Limiting the impact of brute force attacks against your WordPress site

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Brute force attacks against WordPress are disruptive even if you use secure passwords and two-factor authentication. Here’s how you can stop them in their tracks.

By Graeme Caldwell, writer, Nexcess

Brute force attacks are a problem for any site with user accounts, including WordPress sites. Brute force attacks are the least sophisticated technique in the hackers’ toolbox. When bots find an accessible login page, they try to guess a username and password combination that will grant them access. The bots use dictionaries of passwords drawn from leaked password databases to increase the odds of guessing correctly (some would argue that we should call this type of attack a dictionary attack, but the distinction isn’t meant for this article).

Brute force attacks are effective because many users don’t choose secure passwords. If users follow basic guidelines when creating passwords, or, even better, use a password generator, the chances of a bot guessing the right password are tiny. A sufficiently complex password takes centuries to guess.

If you can’t trust users to choose secure passwords, two-factor authentication should be used. TFA plugins like Google Authenticator make it impossible for a brute force attack to succeed even if the right password is guessed.

But brute force attacks can still cause problems for WordPress sites that have secure passwords and use two-factor authentication. Every login attempt consumes server resources and a brute force attacker may try to log in many times a second.

In addition to TFA and secure passwords, it’s a good idea to stop attackers from trying to log in repeatedly, and there are several ways to achieve that goal.

Move  the login page                                                                             

Brute force bots are not the most sophisticated pieces of software, and moving the login page to a different URL is often enough to stop them in their tracks. The Move Login plugin does just that, moving the login page to a URL of your choice.

Rate  limit  login attempts                                                                       

Unless you are using a password like “12345” or “password”, both of which will be tried immediately, it takes many attempts to successfully guess even a fairly simple password. Limiting the number of login attempts that can be made from an IP will massively decrease the number of guesses that can be made each second.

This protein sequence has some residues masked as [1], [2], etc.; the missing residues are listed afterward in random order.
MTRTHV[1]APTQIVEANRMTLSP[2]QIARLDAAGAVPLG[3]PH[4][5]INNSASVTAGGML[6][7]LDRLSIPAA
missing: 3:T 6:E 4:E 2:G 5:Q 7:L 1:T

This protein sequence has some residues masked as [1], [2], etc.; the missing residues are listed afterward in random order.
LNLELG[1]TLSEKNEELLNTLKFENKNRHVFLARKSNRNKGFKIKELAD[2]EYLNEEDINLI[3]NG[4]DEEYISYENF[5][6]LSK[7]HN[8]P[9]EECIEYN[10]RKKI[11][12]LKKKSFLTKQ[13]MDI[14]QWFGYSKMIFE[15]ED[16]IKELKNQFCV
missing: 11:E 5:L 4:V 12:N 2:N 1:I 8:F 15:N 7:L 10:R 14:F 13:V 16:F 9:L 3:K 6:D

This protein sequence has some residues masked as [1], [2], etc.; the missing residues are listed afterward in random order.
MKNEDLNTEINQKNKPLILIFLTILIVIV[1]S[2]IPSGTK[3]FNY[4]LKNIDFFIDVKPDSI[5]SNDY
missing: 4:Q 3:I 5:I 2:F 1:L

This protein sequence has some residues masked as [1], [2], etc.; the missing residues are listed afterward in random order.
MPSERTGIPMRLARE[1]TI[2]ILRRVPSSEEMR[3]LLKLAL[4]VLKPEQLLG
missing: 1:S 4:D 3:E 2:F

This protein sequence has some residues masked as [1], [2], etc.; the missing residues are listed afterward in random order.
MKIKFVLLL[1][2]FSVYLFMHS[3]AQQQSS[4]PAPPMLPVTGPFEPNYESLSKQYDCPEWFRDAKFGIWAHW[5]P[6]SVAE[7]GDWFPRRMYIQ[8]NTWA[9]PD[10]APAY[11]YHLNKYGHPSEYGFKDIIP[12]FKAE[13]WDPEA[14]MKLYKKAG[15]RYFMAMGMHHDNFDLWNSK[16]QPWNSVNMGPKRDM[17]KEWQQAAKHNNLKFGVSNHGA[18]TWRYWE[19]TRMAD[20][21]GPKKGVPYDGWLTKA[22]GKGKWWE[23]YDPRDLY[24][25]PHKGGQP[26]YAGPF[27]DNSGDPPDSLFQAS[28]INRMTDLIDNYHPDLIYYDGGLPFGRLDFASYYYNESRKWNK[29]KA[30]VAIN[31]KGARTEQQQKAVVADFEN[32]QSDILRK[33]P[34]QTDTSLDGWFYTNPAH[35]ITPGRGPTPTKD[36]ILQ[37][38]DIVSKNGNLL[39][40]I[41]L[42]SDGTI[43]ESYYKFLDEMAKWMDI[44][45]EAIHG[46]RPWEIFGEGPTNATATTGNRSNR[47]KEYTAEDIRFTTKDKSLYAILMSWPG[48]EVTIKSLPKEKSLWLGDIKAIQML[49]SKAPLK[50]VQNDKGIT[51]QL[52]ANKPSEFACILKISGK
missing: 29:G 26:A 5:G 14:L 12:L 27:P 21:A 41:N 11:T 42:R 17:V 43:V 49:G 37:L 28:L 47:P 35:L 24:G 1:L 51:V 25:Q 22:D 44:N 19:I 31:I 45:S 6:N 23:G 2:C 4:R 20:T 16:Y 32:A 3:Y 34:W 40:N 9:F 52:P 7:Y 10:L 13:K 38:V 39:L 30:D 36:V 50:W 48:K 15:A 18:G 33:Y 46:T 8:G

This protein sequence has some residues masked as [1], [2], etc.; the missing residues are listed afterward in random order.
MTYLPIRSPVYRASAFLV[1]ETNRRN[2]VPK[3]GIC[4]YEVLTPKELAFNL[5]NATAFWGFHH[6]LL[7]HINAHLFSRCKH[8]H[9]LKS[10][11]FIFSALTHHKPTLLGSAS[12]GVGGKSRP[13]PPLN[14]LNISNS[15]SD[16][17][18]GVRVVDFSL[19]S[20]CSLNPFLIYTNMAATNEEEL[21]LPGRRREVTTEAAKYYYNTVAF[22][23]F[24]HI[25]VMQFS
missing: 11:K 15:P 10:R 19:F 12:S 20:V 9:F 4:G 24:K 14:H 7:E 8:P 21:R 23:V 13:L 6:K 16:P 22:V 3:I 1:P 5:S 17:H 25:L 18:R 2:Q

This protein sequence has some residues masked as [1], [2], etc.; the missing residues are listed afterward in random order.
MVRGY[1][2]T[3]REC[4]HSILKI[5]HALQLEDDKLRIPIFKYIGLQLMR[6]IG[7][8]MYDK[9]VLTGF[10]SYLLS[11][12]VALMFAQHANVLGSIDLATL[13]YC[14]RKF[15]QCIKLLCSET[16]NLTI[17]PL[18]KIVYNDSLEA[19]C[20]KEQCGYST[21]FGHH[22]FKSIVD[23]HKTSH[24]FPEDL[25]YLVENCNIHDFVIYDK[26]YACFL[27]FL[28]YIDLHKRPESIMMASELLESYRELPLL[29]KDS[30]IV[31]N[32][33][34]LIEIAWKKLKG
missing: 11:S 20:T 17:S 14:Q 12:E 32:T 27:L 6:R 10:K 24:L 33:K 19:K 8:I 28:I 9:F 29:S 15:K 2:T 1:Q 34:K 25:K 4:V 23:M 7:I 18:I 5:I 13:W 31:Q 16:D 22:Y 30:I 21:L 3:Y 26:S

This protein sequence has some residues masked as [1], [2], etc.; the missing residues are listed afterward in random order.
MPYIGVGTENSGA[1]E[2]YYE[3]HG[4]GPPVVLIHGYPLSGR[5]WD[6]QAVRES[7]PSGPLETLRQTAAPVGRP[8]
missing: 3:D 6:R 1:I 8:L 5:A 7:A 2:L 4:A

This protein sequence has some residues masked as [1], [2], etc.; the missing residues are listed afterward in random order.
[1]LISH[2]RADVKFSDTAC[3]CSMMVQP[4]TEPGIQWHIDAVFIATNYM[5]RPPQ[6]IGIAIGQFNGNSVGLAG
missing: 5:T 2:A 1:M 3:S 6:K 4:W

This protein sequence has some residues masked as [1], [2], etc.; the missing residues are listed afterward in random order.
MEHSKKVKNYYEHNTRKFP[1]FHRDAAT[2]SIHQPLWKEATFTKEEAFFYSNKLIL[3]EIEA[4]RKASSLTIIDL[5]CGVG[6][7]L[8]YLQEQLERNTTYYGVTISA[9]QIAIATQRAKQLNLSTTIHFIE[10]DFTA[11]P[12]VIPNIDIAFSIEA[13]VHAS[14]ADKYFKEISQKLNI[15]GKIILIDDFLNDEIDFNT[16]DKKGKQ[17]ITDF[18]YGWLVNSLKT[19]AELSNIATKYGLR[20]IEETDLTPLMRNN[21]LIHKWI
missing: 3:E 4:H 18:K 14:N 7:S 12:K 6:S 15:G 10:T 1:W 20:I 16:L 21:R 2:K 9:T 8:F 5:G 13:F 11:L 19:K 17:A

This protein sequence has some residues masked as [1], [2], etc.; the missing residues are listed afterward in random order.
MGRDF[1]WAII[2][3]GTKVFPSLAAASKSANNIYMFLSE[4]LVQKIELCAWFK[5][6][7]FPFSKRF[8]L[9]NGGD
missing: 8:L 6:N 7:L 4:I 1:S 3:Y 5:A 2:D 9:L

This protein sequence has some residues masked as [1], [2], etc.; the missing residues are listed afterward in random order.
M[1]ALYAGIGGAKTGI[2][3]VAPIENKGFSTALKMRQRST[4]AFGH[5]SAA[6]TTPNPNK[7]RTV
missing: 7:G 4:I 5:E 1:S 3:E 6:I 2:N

In addition to many other security features, the wordfence Security plugin allows you to limit the number of login retries and logs suspicious login attempts.

Whitelist  ip  addresses                                                                     

Every machine that tries to log in to your  WordPress site has an IP  address. Rate limiting works by monitoring how many times an IP attempts to log in and blocking it if it is suspicious. It is also possible to block all ips except those you trust, whitelisting only ips you want to be able to log in.

For most WordPress sites, this isn’t a good idea because you don’t know in advance which ips users will connect from. But, if you are in the rare situation of knowing which ips everyone who uses your site connects from, this technique can be effective.

To whitelist ips, you will need access to your site’s .htaccess file. If you don’t know what that means, I would advise against using whitelisting — you might end up blocking everyone or creating more security issues than you solve.

If you’re confident you know what you are doing, add the following to your site’s

.htaccess file.

<ifmodule mod_rewrite.c> rewriteengine on

Rewritecond %{REQUEST_URI} ^(.*)?Wp-login\.php(.*)$ [OR] rewritecond %{REQUEST_URI}  ^(.*)?Wp-admin$ rewritecond %{REMOTE_ADDR} ^REPLACE_WITH_IP$ rewritecond %{REMOTE_ADDR} ^REPLACE_WITH_IP$ rewriterule ^(.*)$ – [R=403,L]

</ifmodule>

Replace the section of text that reads “REPLACE_WITH_IP” with the IP you want to whitelist. There are two whitelisting rules in the example, but you can have as many as you want by adding more copies of that line.

These techniques will limit the impact of brute force attacks against your site, but they aren’t a substitute for using long and complex passwords and two-factor authentication.

About the Author

Graeme Caldwell — Graeme works as a blogger for Nexcess, a leading provider of Magento and WordPress hosting. Follow Nexcess on Twitter at @nexcess, Like them on Facebook and check out their tech/hosting blog, https://blog.nexcess.net/.